A sewage treatment plant is shown as the commentator says that such plants reduce the pollution caused by sewage and industrial waste. In a laboratory, microscopic examination is made of a water sample. A measured amount of water is placed in a culture medium, incubated, and the resulting colonies of bacteria observed. Tests for alkalinity, solids, and excessive nitrogen content and turbidity are briefly suggested. It is shown that, when water stands for some time in a lake or reservoir, the suspended matter settles out. The use of alum in precipitating suspended matter is demonstrated. Lime is added to reduce the acidity caused by the alum. The use of sand filters, the addition of carbon, aeration, and chlorination are also shown as means of safeguarding the water supply.
Beginning with the tunnels that lead the water into the city, the system that distributes the water to the consumer is shown. The water continues on its way through risers and mains. The commentator says that, while gravity flow brings the water into the city, at some points pressure pumps are required. There is a view of the pressure pumps. A series of views indicate the many uses of water in a city.

Water Testing In Action With A LaMotte Kit

Erskine from Freeport, NY shows us his project on "Which Factors In Water Provides The Best Health Factors For Humans."


1. What does PH measure?
2. What is better for us, water that is more acidic or alkaline?
3. What does turbidity measure?
4. Why is water that is very turbid no good for us?
5. How would a high level of nitrates in water effect our blood?

How India Is Under Threat From Water Pollution

Thursday, October 25, 2007

broadcast 10/26/07, bbc news
Contaminated water is the biggest single cause of human death and disease, a UN report has said.
Damian Grammaticas reports from India.

Rocking The Boat

from August 22, 2003, on Adam Green was chosen as the New Yorker of the week
Rocking The Boat Helps Students Learn About Themselves And The Environment

In the concrete jungle, we found an oasis. This week's New Yorker of the Week has found a way to use the environment to pave the way for a better future for teenagers.

Adam Green says he’s not just building boats, he's helping to build kids one piece at a time.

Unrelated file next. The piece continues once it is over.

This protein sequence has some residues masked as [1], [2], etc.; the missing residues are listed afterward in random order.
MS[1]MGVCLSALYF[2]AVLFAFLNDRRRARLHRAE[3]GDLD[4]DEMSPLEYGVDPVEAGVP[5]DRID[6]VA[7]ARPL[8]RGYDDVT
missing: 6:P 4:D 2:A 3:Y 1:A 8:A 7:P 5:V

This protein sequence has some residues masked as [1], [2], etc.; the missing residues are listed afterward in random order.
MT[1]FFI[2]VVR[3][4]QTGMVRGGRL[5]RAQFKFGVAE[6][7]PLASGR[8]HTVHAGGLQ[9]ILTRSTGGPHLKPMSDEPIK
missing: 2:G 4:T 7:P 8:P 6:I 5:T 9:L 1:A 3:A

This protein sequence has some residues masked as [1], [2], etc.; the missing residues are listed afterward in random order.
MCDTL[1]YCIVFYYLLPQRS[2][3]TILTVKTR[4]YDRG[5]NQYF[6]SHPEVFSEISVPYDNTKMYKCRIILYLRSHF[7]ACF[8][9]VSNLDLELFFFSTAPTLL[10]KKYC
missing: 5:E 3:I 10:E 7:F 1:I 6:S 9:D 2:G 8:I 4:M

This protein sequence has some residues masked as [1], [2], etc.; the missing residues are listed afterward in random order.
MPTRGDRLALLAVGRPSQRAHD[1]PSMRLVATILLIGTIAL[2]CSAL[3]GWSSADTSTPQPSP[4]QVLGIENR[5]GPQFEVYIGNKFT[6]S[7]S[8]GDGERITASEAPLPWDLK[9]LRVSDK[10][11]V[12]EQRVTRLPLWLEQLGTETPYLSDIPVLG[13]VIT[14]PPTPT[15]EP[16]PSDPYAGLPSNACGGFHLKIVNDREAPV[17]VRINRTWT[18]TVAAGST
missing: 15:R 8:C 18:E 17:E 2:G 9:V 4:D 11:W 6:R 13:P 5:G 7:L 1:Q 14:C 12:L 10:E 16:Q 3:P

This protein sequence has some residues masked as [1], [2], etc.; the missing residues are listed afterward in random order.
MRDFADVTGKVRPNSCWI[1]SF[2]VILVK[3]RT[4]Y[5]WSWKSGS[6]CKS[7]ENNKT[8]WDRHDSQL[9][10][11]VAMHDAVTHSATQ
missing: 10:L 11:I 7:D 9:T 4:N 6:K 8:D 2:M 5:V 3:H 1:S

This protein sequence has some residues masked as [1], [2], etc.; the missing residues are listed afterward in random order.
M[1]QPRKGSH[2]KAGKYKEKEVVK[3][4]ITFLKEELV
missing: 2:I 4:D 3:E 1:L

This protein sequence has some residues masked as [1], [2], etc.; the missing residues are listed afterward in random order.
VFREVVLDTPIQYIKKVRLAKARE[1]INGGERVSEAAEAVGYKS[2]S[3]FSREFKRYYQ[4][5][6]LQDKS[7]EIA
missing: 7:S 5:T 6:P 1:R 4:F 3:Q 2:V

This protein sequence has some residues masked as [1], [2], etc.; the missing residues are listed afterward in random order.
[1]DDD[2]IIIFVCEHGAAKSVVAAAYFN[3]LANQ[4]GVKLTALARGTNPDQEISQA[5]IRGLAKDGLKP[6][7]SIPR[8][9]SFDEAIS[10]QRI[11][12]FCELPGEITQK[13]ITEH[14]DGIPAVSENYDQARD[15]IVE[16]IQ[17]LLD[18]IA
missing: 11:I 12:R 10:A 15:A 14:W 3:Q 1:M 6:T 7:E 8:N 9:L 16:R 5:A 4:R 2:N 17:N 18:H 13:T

“This is something that can make them stand out in their own minds and make them feel really special,” he says.

Green didn't know when he started a volunteer boat building project in college it would lead to his life's passion. But eight years later, he's still going strong with Rocking the Boat, a non-profit boat building program for teenagers with a far greater goal.

“Knowing that they can solve problems, knowing that things happen and we can deal with them,” says Green. “We can’t deal with everything in our lives, but certainly when you're working with wood on a boat you can talk things out, look at the problems and resolve them. I think that kind of problem solving, as deep as you can imagine, is a really, really powerful part of this.”

More than 20 kids work together in Green’s shop in the Bronx for a semester or for the summer, learning everything from sanding to steam-bending to sawing. They start the course by traveling into the woods for their own lumber, and then begin building the traditional wooden boat from scratch.

Edmanuel Roman has been with the program for three years, and says it was Green who helped him realize his dream of being a carpenter.

“He puts me into harder stuff, he challenges me, and I actually like that about him,” says Roman.

The kids all seem to agree that the process is incredible, but they all say that the greatest reward of all is seeing the boat finished and actually being able to use it.

“Just to see you worked on a project and see a final project, it's a great feeling. It’s undescribable. And it gives us youth something to do. I'm really proud of what I'm doing,” said Meliza Pena.

“When we go from scratch like that, then it’s like you started from the very beginning on my own, and I used my skills and the help of others to make this,” says Elliyaas Carter.

Rocking the Boat doesn't stop there. They've partnered up with five environmental groups to research, get water samples, and physically revitalize and purify the Bronx River. The Parks Department has now even invested in Rocking the Boat, funding them to do some of their research.

So whether they're in the shop or on the water, the students learn their impact on the community is limitless.

“It's using a real medium to teach students,” says Green. “In the shop it's wood and tools in the process of making a real wooden boat that really works, and on the water it’s taking those real boats and really using them.”

“I feel like I can achieve anything,” says Pena. “If you put your mind to it you can.”

So, for giving these kids a chance to build a better future, Adam Green is our New Yorker of the Week.

For more information on Rocking the Boat, or to donate, please call (718) 466-5799, or visit

Bronx River History

Some information to accompany the film above From
In 1600, the Bronx River, used to be called Aquehung or "River of High Bluffs" by the Mohecan Indians who first lived and fished along it. The Bronx River is 23 miles and runs through the Bronx and Southern Westchester. The Bronx is a perfect place for urban life, it has a peaceful corridor of green for fishing, strolling, biking, boating and nature study.